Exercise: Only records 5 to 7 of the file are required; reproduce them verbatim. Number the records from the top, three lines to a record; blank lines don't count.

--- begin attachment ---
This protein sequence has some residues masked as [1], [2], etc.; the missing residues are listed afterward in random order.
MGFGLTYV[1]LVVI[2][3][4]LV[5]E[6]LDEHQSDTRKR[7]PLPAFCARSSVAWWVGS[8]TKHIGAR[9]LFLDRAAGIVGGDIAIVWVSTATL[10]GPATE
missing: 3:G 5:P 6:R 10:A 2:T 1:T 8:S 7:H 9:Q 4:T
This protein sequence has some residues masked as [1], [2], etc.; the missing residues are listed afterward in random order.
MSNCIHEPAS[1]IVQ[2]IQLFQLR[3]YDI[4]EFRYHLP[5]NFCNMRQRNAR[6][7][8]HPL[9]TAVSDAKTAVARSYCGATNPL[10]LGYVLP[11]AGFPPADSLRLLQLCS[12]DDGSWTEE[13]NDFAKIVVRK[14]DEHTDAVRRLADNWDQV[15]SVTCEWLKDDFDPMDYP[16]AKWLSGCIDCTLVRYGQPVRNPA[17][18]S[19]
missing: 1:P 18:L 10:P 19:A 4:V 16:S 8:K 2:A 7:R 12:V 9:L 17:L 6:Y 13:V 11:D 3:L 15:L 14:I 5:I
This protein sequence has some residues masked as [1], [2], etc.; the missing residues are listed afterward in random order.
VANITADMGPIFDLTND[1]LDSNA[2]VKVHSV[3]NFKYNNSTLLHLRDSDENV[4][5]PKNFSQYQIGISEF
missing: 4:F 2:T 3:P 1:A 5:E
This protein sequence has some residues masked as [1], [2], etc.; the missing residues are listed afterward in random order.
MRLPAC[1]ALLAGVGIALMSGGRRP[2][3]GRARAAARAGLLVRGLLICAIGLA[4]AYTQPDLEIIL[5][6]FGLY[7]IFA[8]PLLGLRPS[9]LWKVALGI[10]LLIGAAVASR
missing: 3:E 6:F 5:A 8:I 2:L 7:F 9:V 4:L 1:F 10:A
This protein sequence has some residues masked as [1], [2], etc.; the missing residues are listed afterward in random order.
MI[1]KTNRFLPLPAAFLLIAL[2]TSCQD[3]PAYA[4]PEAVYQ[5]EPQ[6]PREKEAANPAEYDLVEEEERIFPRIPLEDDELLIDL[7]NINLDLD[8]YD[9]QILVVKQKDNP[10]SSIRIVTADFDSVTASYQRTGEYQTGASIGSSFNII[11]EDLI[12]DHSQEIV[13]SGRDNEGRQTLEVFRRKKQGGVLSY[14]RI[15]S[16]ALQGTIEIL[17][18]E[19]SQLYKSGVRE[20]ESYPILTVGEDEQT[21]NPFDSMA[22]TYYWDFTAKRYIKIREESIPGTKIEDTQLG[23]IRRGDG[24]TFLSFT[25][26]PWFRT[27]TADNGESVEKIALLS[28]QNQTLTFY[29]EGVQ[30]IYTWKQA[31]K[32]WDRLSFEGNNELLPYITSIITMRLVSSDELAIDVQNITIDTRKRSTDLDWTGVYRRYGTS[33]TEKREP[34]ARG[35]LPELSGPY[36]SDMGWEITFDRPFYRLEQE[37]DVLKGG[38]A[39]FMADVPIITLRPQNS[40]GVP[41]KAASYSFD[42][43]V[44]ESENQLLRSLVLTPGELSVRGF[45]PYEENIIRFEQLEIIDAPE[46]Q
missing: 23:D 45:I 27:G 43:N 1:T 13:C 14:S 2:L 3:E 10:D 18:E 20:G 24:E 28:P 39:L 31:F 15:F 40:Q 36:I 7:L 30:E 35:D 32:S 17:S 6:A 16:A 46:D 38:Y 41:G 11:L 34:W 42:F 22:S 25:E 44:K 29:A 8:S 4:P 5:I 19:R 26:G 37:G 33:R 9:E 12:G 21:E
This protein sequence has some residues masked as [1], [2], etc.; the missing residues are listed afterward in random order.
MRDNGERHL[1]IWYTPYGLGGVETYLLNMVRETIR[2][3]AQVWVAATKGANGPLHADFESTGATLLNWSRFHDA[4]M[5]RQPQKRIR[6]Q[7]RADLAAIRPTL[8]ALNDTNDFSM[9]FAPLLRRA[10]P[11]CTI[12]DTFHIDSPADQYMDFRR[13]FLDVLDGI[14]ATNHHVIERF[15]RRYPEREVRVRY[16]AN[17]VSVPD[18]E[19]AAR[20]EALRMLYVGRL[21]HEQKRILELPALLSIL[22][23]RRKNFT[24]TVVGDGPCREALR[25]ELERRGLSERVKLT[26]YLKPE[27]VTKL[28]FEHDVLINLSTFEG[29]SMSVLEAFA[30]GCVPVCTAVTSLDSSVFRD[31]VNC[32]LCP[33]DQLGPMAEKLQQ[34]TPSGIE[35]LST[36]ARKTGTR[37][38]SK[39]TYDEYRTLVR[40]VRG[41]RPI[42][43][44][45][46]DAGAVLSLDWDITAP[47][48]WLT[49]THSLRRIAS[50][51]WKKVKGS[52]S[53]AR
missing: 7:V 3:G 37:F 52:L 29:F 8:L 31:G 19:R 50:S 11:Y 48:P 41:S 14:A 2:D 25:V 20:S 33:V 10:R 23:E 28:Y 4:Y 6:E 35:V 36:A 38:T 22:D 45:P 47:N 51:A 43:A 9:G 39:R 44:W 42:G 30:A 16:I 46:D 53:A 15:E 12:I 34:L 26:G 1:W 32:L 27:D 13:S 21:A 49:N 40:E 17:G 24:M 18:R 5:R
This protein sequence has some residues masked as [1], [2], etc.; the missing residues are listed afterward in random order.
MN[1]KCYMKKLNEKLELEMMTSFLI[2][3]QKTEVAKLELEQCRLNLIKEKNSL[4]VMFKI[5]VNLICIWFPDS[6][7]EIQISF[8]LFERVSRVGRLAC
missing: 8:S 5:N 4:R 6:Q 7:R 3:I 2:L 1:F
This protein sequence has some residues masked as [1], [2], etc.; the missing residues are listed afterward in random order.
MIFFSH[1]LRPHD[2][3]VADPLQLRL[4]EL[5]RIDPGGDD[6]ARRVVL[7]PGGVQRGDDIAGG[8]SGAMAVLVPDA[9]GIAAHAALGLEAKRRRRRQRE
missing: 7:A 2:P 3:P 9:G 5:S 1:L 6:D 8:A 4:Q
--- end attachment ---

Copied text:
This protein sequence has some residues masked as [1], [2], etc.; the missing residues are listed afterward in random order.
MI[1]KTNRFLPLPAAFLLIAL[2]TSCQD[3]PAYA[4]PEAVYQ[5]EPQ[6]PREKEAANPAEYDLVEEEERIFPRIPLEDDELLIDL[7]NINLDLD[8]YD[9]QILVVKQKDNP[10]SSIRIVTADFDSVTASYQRTGEYQTGASIGSSFNII[11]EDLI[12]DHSQEIV[13]SGRDNEGRQTLEVFRRKKQGGVLSY[14]RI[15]S[16]ALQGTIEIL[17][18]E[19]SQLYKSGVRE[20]ESYPILTVGEDEQT[21]NPFDSMA[22]TYYWDFTAKRYIKIREESIPGTKIEDTQLG[23]IRRGDG[24]TFLSFT[25][26]PWFRT[27]TADNGESVEKIALLS[28]QNQTLTFY[29]EGVQ[30]IYTWKQA[31]K[32]WDRLSFEGNNELLPYITSIITMRLVSSDELAIDVQNITIDTRKRSTDLDWTGVYRRYGTS[33]TEKREP[34]ARG[35]LPELSGPY[36]SDMGWEITFDRPFYRLEQE[37]DVLKGG[38]A[39]FMADVPIITLRPQNS[40]GVP[41]KAASYSFD[42][43]V[44]ESENQLLRSLVLTPGELSVRGF[45]PYEENIIRFEQLEIIDAPE[46]Q
missing: 23:D 45:I 27:G 43:N 1:T 13:C 14:S 2:L 3:E 10:D 18:E 20:G 24:E 28:P 39:L 31:F 15:F 40:Q 36:I 7:L 30:E 35:D 32:S 17:S 6:A 16:A 46:D 38:Y 41:G 11:L 34:W 42:F 22:S 25:E 44:K 29:A 8:S 4:P 5:I 19:R 26:G 37:G 33:R 9:E 12:G 21:E
This protein sequence has some residues masked as [1], [2], etc.; the missing residues are listed afterward in random order.
MRDNGERHL[1]IWYTPYGLGGVETYLLNMVRETIR[2][3]AQVWVAATKGANGPLHADFESTGATLLNWSRFHDA[4]M[5]RQPQKRIR[6]Q[7]RADLAAIRPTL[8]ALNDTNDFSM[9]FAPLLRRA[10]P[11]CTI[12]DTFHIDSPADQYMDFRR[13]FLDVLDGI[14]ATNHHVIERF[15]RRYPEREVRVRY[16]AN[17]VSVPD[18]E[19]AAR[20]EALRMLYVGRL[21]HEQKRILELPALLSIL[22][23]RRKNFT[24]TVVGDGPCREALR[25]ELERRGLSERVKLT[26]YLKPE[27]VTKL[28]FEHDVLINLSTFEG[29]SMSVLEAFA[30]GCVPVCTAVTSLDSSVFRD[31]VNC[32]LCP[33]DQLGPMAEKLQQ[34]TPSGIE[35]LST[36]ARKTGTR[37][38]SK[39]TYDEYRTLVR[40]VRG[41]RPI[42][43][44][45][46]DAGAVLSLDWDITAP[47][48]WLT[49]THSLRRIAS[50][51]WKKVKGS[52]S[53]AR
missing: 7:V 3:G 37:F 52:L 29:F 8:L 31:G 19:R 50:S 11:Y 48:P 41:S 14:A 2:D 25:V 20:S 33:V 10:R 23:E 28:Y 4:Y 6:E 35:V 36:A 38:T 22:D 45:P 47:N 51:A 43:A 9:G 39:R 44:W 42:G 30:A 16:I 46:D 53:A 15:E 12:I 34:L 26:G 1:W 32:L 27:D 13:S 21:A 49:N 40:E 17:G 24:M 18:R 5:R
This protein sequence has some residues masked as [1], [2], etc.; the missing residues are listed afterward in random order.
MN[1]KCYMKKLNEKLELEMMTSFLI[2][3]QKTEVAKLELEQCRLNLIKEKNSL[4]VMFKI[5]VNLICIWFPDS[6][7]EIQISF[8]LFERVSRVGRLAC
missing: 8:S 5:N 4:R 6:Q 7:R 3:I 2:L 1:F